Jules Schmuker's art project about a new Lakefront Housing Development on previous gravel pits on the Grand River. (Image)
Artists' "Field Notes" statement
While traveling, I am often stopped in my tracks to curiously take a closer look at rapid changes in the physical landscape. These changes include natural decay or the use of machinery to alter a terrain on a massive scale. I take note of landscapes, man-made structures, inhabitants, and communities. The histories of these as well as people’s relationships to them are important, especially in light of their inevitable dissolution.
In The Grand River’s watershed area known as Grand Valley, land is being quickly re-developed. The land had previously been farmed, but is now in the end stages of being dug out for gravel sales. The large pits that remain are then excavated further to create small lakes whose banks are sold as lakefront-housing property.
As a way of documenting what I have observed, I photograph these sites. I use these in my prints and drawings after manipulating them in order to give a photographic sense of reality. I also invite the local community to participate in gathering historical and current information. With this archive, I show what present changes are taking place, create visual histories of the land and visualize possible futures of that environment. By drawing or printing etchings over the surface of manipulated photographs, I make obvious the physical changes that are in progress. The photograph represents the present, blueprint line drawings the future, and etchings the past.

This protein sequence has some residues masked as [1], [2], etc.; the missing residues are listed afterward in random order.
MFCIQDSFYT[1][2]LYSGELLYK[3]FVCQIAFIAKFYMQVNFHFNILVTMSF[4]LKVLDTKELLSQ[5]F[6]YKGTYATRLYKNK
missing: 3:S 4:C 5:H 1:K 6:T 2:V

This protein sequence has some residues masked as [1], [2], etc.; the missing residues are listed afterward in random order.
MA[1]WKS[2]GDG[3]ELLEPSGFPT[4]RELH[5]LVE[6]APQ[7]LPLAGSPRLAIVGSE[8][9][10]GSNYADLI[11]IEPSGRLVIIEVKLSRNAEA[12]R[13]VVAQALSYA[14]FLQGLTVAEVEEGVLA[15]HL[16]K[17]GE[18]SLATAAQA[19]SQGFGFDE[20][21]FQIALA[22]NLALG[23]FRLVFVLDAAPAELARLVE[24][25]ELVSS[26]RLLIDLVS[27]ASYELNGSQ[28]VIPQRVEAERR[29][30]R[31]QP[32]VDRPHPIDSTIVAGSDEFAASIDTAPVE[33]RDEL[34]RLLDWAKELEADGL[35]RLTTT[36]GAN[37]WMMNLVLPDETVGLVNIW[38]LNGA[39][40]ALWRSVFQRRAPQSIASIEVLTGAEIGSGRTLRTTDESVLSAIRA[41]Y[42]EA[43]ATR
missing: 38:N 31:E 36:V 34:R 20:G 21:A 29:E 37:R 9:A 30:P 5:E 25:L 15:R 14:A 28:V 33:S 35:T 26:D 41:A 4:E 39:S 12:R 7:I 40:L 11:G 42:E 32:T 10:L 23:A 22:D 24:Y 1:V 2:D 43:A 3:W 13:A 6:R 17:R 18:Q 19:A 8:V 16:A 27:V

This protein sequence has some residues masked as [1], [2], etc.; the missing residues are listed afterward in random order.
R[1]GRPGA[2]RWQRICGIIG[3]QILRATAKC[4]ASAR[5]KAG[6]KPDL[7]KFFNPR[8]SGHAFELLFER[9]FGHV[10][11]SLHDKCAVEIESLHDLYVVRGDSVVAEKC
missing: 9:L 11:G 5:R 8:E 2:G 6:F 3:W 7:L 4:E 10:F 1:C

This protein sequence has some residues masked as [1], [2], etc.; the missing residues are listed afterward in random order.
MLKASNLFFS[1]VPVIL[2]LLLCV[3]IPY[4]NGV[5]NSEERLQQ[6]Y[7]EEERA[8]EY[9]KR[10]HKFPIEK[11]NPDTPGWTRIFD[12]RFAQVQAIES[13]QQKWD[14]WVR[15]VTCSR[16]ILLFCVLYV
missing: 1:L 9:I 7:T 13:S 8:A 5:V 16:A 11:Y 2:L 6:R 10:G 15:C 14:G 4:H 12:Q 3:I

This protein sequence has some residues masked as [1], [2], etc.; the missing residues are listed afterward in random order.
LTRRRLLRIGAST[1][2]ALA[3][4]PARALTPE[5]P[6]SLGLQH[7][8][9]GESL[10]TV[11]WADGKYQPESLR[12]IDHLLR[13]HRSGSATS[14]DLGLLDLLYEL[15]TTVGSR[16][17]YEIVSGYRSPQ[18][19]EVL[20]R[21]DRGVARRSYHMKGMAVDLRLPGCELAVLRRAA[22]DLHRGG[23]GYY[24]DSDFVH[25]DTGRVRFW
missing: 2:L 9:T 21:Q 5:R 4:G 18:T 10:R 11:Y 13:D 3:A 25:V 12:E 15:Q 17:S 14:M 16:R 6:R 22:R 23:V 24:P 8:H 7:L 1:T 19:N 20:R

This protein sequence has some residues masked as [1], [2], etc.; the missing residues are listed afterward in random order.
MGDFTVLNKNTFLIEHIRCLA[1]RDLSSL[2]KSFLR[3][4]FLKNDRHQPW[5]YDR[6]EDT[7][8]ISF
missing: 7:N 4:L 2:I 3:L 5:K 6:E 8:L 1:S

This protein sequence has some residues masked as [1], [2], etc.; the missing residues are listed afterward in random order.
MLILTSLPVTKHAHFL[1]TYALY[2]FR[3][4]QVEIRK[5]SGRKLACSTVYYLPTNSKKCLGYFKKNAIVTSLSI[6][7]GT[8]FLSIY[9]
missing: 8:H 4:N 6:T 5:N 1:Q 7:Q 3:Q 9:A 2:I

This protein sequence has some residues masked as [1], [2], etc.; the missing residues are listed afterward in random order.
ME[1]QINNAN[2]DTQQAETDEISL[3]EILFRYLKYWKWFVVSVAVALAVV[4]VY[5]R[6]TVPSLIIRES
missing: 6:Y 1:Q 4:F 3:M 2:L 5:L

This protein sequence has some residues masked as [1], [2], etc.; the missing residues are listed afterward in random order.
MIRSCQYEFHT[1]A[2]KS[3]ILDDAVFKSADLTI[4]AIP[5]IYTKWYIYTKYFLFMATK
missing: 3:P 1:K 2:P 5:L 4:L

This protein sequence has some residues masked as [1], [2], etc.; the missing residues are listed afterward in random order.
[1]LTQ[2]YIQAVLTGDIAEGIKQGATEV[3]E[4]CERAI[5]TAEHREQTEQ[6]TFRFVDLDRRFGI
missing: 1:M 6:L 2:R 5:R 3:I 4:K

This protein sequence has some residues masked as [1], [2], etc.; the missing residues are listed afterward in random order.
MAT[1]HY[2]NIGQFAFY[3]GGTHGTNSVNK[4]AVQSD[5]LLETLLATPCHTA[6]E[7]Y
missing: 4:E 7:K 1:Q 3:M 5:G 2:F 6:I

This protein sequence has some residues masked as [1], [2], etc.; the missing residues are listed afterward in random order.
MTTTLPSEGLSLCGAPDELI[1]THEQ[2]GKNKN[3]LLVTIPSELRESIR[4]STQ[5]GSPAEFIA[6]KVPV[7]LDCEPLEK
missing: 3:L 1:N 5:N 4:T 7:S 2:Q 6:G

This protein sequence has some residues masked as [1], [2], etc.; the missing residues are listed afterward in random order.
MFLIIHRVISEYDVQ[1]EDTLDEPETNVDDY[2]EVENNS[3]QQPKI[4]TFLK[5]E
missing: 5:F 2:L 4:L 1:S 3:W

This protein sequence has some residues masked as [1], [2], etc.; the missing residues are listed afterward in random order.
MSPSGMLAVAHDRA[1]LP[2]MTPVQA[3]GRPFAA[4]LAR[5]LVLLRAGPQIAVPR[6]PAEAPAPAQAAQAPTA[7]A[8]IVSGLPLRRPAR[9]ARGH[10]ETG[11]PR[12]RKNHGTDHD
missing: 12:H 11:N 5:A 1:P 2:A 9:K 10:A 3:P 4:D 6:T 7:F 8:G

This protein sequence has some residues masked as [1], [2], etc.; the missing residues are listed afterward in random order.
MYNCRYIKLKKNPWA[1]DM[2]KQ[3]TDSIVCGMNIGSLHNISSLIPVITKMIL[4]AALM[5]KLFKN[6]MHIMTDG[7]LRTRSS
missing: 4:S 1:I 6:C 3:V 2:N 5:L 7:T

Stories and opinions from residents of the area are essential. I have listened to their stories while sipping coffee and sitting at their kitchen tables. I interview both new and established residents. Generally, most discuss the great variety of wildlife they see. They enjoy the lakes as calm open space to look at, as a playground for jet skiing, boating, and ice hockey, and appreciate them for their increasing property value. Some have moved there solely for the water, while others have family living nearby. At this stage of the lake’s development, most residents are new to the area, but some who had established ties to the community and land have planted a “For Sale” sign in their yard.
My goal in generating this work is to emphasize change and question whether this rapid type of development can be sustainable for our future. It is our responsibility to make sure that our environments and resources are sustainable and we must be conscious of the affects every decision we make can have. The visual histories I create can cultivate questions about these massive changes and encourage thoughts about our relationships to land and the communities that help define ourselves, our stories, and history.